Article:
sun 23/06/2024

Album: Ghetts - Conflict of Interest | reviews, news & interviews

Album: Ghetts - Conflict of Interest

Album: Ghetts - Conflict of Interest

Mature redemption songs from a grime master

Immersively arranged and intricately lyrical, Ghetts’ third full album further boosts grime’s takeover of British music’s front rank. Aged 36, he’s a contemporary of Kano, and similarly still evolving.

Last year’s eerily mesmeric single, “Mozambique”, shows how he now layers his music deep, helped by subtly supportive orchestration and potent deployment of a packed guest list. Chopping strings add classical gravity as synth police sirens stir, while on the hook, South African “future ghetto punk” Moonchild Sanelly trills rrrs hard as an Art Blakey press-roll (wanting “gr-r-reen dough”), over Gothic chants like The Omen soundtrack. Birmingham rapper Jaykae hectically relates street deals, Sanelly wryly slurs a teasing Afro-punk reply; Ghetts himself is softly regretful, elevating even violence by fresh London metaphor (“Knife in the wind, poke and breeze...”), voice understated and under pressure, till he viciously splats lines’ ends against the mic. There’s a society in the sounds as much as words.

Crime and punishment, love and parenthood are all intimate here, with judgement reserved for God. Ghetts’ flat, stoic tone stays striking, as in the evenly remorseless, short lines of “Fire and Brimstone” (with Dizzee Rascal’s helium skitter a background contrast). Synths mistily swirl and coldly chime, as if passing through an East London dream realm’s echoing portals. A more prosaic geography – Ilford, Stratford, Walthamstow – roots songs in lived streets.

Gangster threats, relishable from a distance, colour the Giggs-guesting “Crud” (“We’re gonna find out where you live and go later”), and “No Mercy”, set in a miasma of harsh growls and taunting cuckoo cries. Stormzy guests on “Skegman”, all abstract staccato, brassy flourishes, and flashes of spilled, frustrated venom.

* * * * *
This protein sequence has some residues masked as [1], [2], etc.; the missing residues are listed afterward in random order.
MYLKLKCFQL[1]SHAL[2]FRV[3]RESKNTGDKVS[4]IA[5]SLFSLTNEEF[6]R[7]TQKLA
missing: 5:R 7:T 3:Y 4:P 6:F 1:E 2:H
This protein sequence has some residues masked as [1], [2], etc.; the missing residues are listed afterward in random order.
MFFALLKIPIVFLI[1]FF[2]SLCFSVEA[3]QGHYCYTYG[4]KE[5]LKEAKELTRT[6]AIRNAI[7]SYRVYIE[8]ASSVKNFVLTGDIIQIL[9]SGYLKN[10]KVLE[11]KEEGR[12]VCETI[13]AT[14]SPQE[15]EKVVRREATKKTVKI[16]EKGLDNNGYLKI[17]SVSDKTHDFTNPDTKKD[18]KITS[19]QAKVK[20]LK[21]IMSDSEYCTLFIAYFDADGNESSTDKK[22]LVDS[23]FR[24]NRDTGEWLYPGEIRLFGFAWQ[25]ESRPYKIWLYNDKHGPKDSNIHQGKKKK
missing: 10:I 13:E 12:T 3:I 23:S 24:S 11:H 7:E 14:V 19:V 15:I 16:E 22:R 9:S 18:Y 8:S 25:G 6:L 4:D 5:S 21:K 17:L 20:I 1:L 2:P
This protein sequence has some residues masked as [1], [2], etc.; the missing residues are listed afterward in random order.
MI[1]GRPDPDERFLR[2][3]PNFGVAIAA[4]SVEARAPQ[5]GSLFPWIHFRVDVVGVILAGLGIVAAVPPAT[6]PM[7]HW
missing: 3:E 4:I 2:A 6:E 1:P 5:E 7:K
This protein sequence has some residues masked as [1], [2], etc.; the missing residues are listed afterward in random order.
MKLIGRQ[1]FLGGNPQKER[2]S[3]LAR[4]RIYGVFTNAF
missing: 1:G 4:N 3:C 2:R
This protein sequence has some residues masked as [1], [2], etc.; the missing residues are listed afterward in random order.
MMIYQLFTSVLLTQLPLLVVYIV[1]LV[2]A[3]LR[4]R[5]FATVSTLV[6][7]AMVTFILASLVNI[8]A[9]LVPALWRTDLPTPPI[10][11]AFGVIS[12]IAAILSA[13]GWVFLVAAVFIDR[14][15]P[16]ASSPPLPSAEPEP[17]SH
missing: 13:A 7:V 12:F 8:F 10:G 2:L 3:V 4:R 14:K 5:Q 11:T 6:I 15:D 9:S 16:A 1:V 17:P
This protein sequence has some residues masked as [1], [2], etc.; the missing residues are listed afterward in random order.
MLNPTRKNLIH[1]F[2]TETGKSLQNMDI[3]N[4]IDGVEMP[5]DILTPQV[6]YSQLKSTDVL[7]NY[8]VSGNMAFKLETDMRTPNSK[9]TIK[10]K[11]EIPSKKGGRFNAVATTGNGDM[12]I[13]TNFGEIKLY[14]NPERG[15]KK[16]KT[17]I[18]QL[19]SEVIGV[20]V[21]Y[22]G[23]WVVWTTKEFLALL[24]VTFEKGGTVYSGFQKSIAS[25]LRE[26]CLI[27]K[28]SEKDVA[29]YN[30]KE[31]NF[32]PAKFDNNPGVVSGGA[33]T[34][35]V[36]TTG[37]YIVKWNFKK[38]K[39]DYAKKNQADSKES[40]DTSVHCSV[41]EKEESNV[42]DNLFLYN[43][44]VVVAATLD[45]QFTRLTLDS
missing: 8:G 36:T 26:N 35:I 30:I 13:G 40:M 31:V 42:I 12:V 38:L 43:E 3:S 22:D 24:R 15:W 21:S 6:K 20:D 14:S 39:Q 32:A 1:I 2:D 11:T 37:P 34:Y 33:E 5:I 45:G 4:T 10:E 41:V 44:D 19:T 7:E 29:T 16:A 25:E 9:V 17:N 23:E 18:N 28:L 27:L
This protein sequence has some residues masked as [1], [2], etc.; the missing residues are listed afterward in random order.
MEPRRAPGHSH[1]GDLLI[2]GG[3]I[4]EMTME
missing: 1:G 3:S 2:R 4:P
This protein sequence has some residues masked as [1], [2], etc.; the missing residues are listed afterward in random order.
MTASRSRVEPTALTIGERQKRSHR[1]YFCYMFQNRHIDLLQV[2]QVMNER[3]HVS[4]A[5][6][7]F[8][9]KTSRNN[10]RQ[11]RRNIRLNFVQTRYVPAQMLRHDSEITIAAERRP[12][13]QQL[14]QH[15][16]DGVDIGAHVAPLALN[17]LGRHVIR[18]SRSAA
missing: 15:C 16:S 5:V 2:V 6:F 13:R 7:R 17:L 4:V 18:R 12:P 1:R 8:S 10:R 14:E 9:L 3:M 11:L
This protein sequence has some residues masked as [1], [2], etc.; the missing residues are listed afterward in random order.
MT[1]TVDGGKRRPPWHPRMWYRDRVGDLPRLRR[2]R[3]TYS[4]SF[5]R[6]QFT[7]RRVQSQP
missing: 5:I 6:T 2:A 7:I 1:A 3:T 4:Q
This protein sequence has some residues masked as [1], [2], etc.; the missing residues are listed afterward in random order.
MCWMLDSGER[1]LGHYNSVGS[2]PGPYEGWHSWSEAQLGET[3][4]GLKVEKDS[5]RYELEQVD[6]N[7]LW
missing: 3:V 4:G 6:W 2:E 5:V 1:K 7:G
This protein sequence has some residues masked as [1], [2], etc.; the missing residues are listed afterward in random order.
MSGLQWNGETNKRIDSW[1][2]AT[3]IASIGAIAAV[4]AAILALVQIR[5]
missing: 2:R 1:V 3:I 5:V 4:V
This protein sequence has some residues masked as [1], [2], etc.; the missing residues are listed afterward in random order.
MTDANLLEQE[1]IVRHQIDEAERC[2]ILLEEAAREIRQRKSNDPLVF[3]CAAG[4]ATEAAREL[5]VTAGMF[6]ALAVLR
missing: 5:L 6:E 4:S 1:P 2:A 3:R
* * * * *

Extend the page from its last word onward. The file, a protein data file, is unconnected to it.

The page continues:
But Ghetts pays equal attention to equally intricate love, and female voices. “Thirty-five, still child-like,” he protests on the defensive ballad “Good Hearts”, both sensitive and paranoid to one of these songs’ two women. Emile Sandé plays the other, “Sonya”, a faithful pen-pal in his teenage jail-time, with tremulous feeling, over softly lovely jazz piano, strings and sax.

Like Kano, Dizzee and Stormzy, Ghetts is an elder now. And though Conflict of Interest remains sympathetically steeped in criminal experience, it also holds out a hand to pull free. “Little Bo Peep”, with Dave, Wretch 32 and Hamzaa, is a grand last panorama, combining lullabies and prayers, missteps and hard ascents: “A change is gonna come, that’s what Sam sung.” It parts materialist veils to discern higher truths of individual possibility, based on unproscriptive Christianity, and support from family and grime peers. Ranging across multiple perspectives, it links wartime conditions in the Middle East and Plaistow, but celebrates social growth which leaves “women on the guest-list, family respected”, and sex, death and drugs subsidiary to love. Hamzaa’s grainy gospel voice meanwhile touches heaven. On an album whose scope is also temporal, such climactic, warming nostalgia helps it hopefully look forward.

Though sympathetically steeped in criminal experience, it also holds out a hand to pull free


Editor Rating: 
Average: 4 (1 vote)

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